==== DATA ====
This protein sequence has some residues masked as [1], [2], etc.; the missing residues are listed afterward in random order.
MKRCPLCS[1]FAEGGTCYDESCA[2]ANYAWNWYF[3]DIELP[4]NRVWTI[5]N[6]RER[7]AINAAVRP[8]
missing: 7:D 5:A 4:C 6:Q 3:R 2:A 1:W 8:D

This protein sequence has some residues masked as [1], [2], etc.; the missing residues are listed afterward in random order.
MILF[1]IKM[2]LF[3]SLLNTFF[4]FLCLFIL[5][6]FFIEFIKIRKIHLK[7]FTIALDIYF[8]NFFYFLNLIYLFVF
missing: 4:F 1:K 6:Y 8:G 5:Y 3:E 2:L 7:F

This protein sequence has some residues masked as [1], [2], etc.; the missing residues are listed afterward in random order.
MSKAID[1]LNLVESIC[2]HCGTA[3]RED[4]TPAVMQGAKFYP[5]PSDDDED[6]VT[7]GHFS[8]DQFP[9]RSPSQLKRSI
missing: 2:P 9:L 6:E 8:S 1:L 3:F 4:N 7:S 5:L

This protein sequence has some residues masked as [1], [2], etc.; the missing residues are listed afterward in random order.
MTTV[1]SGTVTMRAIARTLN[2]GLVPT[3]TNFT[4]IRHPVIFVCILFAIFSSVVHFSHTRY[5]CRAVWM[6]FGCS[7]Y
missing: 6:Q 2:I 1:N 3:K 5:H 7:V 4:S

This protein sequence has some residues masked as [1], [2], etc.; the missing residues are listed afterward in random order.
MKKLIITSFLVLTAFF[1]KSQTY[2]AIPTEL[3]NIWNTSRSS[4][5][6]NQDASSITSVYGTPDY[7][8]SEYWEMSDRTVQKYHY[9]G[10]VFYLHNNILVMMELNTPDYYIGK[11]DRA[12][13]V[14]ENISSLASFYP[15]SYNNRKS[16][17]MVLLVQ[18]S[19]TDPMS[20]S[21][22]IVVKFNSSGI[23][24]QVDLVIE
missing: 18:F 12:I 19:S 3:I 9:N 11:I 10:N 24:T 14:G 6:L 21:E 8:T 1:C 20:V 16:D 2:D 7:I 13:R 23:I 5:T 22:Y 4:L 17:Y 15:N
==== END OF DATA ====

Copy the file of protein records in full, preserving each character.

This protein sequence has some residues masked as [1], [2], etc.; the missing residues are listed afterward in random order.
MKRCPLCS[1]FAEGGTCYDESCA[2]ANYAWNWYF[3]DIELP[4]NRVWTI[5]N[6]RER[7]AINAAVRP[8]
missing: 7:D 5:A 4:C 6:Q 3:R 2:A 1:W 8:D

This protein sequence has some residues masked as [1], [2], etc.; the missing residues are listed afterward in random order.
MILF[1]IKM[2]LF[3]SLLNTFF[4]FLCLFIL[5][6]FFIEFIKIRKIHLK[7]FTIALDIYF[8]NFFYFLNLIYLFVF
missing: 4:F 1:K 6:Y 8:G 5:Y 3:E 2:L 7:F

This protein sequence has some residues masked as [1], [2], etc.; the missing residues are listed afterward in random order.
MSKAID[1]LNLVESIC[2]HCGTA[3]RED[4]TPAVMQGAKFYP[5]PSDDDED[6]VT[7]GHFS[8]DQFP[9]RSPSQLKRSI
missing: 2:P 9:L 6:E 8:S 1:L 3:F 4:N 7:S 5:L

This protein sequence has some residues masked as [1], [2], etc.; the missing residues are listed afterward in random order.
MTTV[1]SGTVTMRAIARTLN[2]GLVPT[3]TNFT[4]IRHPVIFVCILFAIFSSVVHFSHTRY[5]CRAVWM[6]FGCS[7]Y
missing: 6:Q 2:I 1:N 3:K 5:H 7:V 4:S

This protein sequence has some residues masked as [1], [2], etc.; the missing residues are listed afterward in random order.
MKKLIITSFLVLTAFF[1]KSQTY[2]AIPTEL[3]NIWNTSRSS[4][5][6]NQDASSITSVYGTPDY[7][8]SEYWEMSDRTVQKYHY[9]G[10]VFYLHNNILVMMELNTPDYYIGK[11]DRA[12][13]V[14]ENISSLASFYP[15]SYNNRKS[16][17]MVLLVQ[18]S[19]TDPMS[20]S[21][22]IVVKFNSSGI[23][24]QVDLVIE
missing: 18:F 12:I 19:S 3:I 9:N 11:I 10:N 24:T 14:G 6:L 21:E 8:T 1:C 20:V 16:D 2:D 7:I 13:R 23:I 5:T 22:Y 4:L 17:Y 15:N